LOS ANGELES, calif.–The Los Angeles Unified School District announced today it has settled 58 legal claims alleging sexual abuse of students at Miramonte Elementary School in South Los Angeles.

The district described the settlements as a multimillion-dollar deal, but declined to provide an exact figure until the amounts were approved in court.

NBC4 reported that the settlements ranged from about $400,000 to $500,000 for each plaintiff.

The settlements announced today resolve only a portion of the roughly 190 lawsuits and legal claims against the district stemming from abuse allegations at Miramonte.

Former Miramonte teacher Mark Berndt is accused of carrying out most of the abuse. He is awaiting trial on nearly two dozen counts of lewd acts with children. He allegedly took photos of children with semen-tainted spoons or cookies held to their mouths.

Another former Miramonte teacher, Martin Springer, is awaiting trial on three felony counts of lewd acts with a child.

Some attorneys representing former students and Miramonte parents are continuing to press their legal actions against the district.

Attorney Luis Carrillo said the district has not made any “fair” settlement offers to his clients. He noted that a forensic psychologist for the plaintiffs has opined that the children will need about $576,000 just to cover the cost of treatment for post-traumatic stress disorder and eating disorders.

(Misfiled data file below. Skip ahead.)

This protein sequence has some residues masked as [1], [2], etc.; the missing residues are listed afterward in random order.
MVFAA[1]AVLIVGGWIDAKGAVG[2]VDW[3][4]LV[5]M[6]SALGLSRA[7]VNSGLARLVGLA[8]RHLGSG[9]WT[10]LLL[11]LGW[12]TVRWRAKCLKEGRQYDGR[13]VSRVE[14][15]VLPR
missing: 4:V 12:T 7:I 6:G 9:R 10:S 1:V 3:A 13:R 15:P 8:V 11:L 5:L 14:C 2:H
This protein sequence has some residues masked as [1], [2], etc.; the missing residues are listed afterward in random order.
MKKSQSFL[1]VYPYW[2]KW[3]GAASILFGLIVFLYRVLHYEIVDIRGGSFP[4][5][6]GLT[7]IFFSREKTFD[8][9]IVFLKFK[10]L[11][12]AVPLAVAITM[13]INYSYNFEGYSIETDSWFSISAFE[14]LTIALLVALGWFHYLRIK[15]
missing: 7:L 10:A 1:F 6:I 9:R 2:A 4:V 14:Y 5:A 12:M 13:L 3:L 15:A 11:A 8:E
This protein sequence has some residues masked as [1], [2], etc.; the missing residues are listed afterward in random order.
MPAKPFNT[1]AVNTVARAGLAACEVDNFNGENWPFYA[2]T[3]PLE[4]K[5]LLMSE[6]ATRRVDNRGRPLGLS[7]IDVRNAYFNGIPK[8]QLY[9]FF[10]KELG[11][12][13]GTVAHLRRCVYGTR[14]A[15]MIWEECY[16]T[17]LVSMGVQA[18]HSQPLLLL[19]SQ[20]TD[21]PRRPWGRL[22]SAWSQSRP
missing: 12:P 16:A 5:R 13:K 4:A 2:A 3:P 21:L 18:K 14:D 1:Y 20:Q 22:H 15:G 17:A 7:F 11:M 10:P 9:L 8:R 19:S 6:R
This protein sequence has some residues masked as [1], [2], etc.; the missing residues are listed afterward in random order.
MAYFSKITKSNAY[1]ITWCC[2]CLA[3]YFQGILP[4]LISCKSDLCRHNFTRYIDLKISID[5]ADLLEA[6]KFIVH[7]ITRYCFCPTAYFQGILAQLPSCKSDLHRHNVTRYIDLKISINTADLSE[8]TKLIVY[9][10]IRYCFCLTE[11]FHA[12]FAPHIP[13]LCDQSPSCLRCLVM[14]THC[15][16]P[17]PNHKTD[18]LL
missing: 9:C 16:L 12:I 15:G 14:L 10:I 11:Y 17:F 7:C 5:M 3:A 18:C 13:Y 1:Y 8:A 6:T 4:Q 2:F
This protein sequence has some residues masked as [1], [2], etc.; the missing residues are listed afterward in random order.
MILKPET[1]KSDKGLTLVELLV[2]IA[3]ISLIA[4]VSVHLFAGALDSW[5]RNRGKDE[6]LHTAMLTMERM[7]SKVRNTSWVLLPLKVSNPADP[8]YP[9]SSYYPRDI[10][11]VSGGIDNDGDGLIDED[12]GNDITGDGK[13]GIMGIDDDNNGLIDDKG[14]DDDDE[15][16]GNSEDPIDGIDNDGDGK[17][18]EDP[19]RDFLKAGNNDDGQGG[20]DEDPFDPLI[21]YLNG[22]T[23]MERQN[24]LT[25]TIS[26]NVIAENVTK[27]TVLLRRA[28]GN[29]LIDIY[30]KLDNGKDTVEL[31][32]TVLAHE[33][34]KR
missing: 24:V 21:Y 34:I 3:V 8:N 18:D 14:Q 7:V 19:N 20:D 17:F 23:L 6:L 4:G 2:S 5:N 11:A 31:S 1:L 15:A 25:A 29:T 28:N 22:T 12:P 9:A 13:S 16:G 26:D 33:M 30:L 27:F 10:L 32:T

Carrillo also said the district has not responded to 11 proposals for improving the safety of children.

District officials have said previously they were working to settle the cases. While those talks were continuing, a hold had been put on pending lawsuits, but a Los Angeles Superior Court judge in December lifted the stay after attorneys complained that the district was not making realistic offers to
settle the cases.

Former state Supreme Court Judge Cruz Reynoso was acting as a mediator in the settlement talks.

The alleged abuses by teacher Mark Berndt occurred from 2002-11, and LAUSD officials knew as early as the 1990-91 school year that he was involved in sexual misconduct, according to the lawsuits.

District officials, while not commenting on specific lawsuits, have repeatedly insisted that it was committed to providing a safe environment for students and conducted a major review of how it handles abuse allegations.

“Appropriately addressing misconduct continues to remain a top priority,” LAUSD General Counsel David Holmquist said in January. “That is why we have continually engaged in extensive internal and external reviews of our policies and practices, including actively participating in the comprehensive state audit of the school district’s policies and practices that was released in 2012.”